2. Having a more meaningful romantic relationship.
Spending too much time online and on social media can be harmful to your romantic relationships for two reasons. First, if your romantic relationship is online, you're unable to read your partner's body language when you communicate, and the level of communication will remain superficial.
You are missing out on communicating deep, emotional feelings to each other, which is where a miscommunication often occurs because you can't read your partner's tone or see their behavior. Whatever you are imagining in your head is probably not exactly what this person is like.
Spending too much time online can also impact your romantic relationship if your partner is with you in real life. Let's say you take a day to go on a hike or have a picnic in the park. What kind of time are you really spending together if one person is constantly scrolling through their phone? Being on the Internet can keep you from being present with your partner and enjoying their company.
3. Being around when your child passes through important developmental milestones.
It's not only kids who are spending too much time online. Parents are also guilty of overdoing the screen time, and it can have troubling consequences for their children.
Parents often ignore their kids in favor of their smartphones. This is a mistake because having face-to-face interactions is the most effective way that children learn a language, learn about their emotions and how to regulate them, learn how to have conversations, and learn how to read facial expressions.
If this isn't happening, not only are children missing out on development milestones, but parents are too busy looking down at their screens when the child does do something new.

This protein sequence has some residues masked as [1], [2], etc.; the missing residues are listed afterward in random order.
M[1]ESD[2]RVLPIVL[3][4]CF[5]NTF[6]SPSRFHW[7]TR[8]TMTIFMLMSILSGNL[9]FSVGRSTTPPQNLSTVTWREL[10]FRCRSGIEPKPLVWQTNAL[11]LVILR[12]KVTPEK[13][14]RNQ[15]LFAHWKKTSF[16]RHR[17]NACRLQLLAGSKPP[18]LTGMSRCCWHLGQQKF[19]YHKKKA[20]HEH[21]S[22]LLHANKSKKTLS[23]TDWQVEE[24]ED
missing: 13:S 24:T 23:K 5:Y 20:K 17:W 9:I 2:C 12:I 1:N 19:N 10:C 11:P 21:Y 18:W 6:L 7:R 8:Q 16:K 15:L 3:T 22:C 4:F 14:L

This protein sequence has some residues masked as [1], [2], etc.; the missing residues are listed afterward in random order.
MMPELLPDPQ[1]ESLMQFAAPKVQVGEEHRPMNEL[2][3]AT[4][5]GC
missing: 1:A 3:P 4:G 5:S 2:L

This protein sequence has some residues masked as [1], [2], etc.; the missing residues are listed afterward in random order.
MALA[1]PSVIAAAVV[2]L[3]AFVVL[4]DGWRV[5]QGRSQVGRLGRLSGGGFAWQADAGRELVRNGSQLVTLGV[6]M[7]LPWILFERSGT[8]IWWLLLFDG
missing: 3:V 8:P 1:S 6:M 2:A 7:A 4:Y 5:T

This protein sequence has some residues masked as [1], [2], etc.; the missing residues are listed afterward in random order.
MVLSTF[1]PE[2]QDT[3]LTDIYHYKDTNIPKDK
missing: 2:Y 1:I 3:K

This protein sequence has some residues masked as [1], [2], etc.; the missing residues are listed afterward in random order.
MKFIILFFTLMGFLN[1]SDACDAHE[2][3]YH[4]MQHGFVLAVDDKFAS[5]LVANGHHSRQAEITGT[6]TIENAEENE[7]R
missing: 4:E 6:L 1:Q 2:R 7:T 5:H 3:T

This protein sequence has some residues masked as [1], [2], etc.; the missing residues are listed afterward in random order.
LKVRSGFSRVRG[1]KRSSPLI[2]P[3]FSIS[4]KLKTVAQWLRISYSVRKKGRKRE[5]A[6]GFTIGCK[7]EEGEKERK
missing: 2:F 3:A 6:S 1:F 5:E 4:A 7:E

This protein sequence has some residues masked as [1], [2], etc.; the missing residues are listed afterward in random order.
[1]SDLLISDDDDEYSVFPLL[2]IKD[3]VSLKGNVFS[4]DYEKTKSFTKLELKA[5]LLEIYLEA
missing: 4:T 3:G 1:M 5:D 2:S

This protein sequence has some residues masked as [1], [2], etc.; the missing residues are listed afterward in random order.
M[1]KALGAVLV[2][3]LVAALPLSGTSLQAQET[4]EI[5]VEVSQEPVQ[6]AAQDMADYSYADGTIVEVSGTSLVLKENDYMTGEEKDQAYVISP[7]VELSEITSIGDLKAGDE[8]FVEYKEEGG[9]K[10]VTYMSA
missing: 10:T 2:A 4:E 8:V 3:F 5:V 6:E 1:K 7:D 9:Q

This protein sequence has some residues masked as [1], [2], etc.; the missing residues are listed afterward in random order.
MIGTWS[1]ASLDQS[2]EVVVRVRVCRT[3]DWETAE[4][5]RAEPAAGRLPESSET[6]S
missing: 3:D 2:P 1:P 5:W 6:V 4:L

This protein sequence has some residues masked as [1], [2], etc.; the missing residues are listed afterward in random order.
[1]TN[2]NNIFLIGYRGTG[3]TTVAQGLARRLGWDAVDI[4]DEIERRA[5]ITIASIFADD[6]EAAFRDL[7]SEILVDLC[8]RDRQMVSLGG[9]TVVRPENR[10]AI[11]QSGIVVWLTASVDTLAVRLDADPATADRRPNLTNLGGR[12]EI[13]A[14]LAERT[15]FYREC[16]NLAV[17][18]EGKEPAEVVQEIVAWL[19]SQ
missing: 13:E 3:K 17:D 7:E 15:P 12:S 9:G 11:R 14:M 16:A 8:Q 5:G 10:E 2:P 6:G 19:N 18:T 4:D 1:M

4. Experiencing a heady sense of accomplishment as you scratch off items from your bucket list.
If you spend too much time online, you aren't actually getting out there and doing anything. You're not traveling or doing that skydive you always wanted, you're not getting out and experiencing the world, and you're certainly not working toward any significant long-term goals. Chances are, whatever you are doing online right now, you will forget about in a week. You aren't making any memories.
5. Spending time doing something that is of personal value to you or that benefits the rest of the world.
For centuries, some of the greatest thinkers have agreed on one thing: True happiness is found in helping other people. Helping other people may be the secret to living a happy life that is also healthier, more meaningful, and more productive. You may think that you are getting personal value out of the entertainment that the Internet is providing you in the moment, but the truth is, none of that satisfaction will last past the short term.
Spending too much time online has negative mental and physical effects. It can lead to anxiety, sleeping disorders, depression, isolation, and feelings of guilt. It can also cause headaches, weight gain, carpal tunnel, and blurred or strained vision. It has both short-term and long-term effects on your health.